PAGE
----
- Continuous. The whole map of a region is a single file, an image of enormous size, which would consume many gigabytes of memory to be displayed, and won’t fit into any display. A certain canvas is filled by cutting out a piece from the image.
I will go into more detail about both types in future blog posts.
When does raster navigation kick in?
Raster navigation becomes necessary when you go truly exploring to a places, where no vector maps are available, or their detalization is far below acceptable level. When you are seeking for roads through taiga, abandoned for decades, for mountain passes known only to local shepherds and other routes like that. You probably won’t find such a place in the USA, but in Russia, Kazakhstan, Mongolia and likely many other countries of Asia there are plenty of such terrain.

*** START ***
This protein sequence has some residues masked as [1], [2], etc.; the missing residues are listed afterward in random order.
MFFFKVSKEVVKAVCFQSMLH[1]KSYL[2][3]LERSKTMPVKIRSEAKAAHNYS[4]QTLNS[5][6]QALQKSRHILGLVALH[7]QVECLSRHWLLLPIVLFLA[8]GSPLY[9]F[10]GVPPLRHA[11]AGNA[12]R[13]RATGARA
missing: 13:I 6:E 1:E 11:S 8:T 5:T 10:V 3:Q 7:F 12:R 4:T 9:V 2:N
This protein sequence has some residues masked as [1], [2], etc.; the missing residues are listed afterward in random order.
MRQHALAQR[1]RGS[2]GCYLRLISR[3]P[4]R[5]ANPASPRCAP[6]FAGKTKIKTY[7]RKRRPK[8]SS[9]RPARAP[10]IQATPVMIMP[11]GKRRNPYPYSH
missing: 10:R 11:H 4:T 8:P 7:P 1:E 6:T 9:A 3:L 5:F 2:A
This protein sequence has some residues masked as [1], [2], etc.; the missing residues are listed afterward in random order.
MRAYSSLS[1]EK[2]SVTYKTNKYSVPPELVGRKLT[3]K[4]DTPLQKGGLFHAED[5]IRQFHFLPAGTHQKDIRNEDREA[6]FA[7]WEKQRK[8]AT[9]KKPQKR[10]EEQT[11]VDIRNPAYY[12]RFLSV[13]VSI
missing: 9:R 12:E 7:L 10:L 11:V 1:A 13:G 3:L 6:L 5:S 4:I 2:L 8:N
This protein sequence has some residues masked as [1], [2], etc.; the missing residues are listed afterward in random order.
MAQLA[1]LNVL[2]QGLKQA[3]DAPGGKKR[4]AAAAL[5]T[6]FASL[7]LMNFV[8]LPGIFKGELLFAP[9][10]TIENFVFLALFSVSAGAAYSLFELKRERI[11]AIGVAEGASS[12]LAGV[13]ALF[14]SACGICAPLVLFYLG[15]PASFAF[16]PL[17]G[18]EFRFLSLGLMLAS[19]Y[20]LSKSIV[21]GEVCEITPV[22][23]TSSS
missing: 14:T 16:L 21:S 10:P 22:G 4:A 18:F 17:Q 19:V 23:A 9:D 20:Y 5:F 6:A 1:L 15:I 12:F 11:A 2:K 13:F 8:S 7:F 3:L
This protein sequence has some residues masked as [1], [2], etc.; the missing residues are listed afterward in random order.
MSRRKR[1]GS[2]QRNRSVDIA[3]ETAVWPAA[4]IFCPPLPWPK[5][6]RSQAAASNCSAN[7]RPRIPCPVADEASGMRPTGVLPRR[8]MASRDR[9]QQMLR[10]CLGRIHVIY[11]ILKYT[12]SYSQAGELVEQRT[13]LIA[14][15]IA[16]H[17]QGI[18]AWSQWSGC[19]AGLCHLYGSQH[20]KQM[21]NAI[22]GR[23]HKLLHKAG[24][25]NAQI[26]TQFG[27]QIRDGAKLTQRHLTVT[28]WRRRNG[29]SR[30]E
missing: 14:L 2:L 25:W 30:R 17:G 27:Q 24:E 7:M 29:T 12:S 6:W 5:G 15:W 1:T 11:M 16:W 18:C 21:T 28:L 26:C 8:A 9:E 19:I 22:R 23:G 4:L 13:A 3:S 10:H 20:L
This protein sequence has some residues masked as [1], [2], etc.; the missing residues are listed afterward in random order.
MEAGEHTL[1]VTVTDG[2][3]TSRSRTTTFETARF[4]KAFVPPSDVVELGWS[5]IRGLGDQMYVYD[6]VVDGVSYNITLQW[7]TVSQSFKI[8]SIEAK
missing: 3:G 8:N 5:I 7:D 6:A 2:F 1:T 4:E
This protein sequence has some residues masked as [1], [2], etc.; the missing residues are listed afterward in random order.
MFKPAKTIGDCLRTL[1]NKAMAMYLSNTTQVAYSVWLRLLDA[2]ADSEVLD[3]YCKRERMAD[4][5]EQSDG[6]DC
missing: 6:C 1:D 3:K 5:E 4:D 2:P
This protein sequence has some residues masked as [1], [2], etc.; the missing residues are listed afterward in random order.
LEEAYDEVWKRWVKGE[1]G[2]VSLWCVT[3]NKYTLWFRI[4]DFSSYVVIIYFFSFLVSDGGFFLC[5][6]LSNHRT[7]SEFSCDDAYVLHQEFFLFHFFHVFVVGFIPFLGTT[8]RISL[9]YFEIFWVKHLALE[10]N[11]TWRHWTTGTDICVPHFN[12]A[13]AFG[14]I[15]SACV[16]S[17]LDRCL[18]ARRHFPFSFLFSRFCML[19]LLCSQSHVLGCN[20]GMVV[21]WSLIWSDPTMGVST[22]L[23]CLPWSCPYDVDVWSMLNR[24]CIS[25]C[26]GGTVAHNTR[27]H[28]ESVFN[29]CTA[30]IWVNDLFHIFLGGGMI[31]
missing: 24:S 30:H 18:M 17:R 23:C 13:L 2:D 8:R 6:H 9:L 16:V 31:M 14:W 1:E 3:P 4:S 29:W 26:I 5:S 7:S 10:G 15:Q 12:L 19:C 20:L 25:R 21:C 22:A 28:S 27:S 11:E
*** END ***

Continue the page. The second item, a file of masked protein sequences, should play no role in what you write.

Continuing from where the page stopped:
Since 1996 there exists an application that is considered a golden standard for raster navigation. It is called OziExplorer. Any attempt to write another tool, either intentionally or not mimics OziExplorer. Back when I was building my CarPC, there was no Android version of OziExplorer, neither a good Android device to run as a CarPC.
There existed several Linux applications, that tried to achieve same goals as OziExplorer, for example QLandkarteGT, Viking, etc. I tried all of them and neither satisfied me.
true UNIX way
As defined by Eric Raymond the proper way to do things in UNIX is to have a set of small self-sufficient applications connected by well defined interfaces. A raster navigation suite will consist of the following components: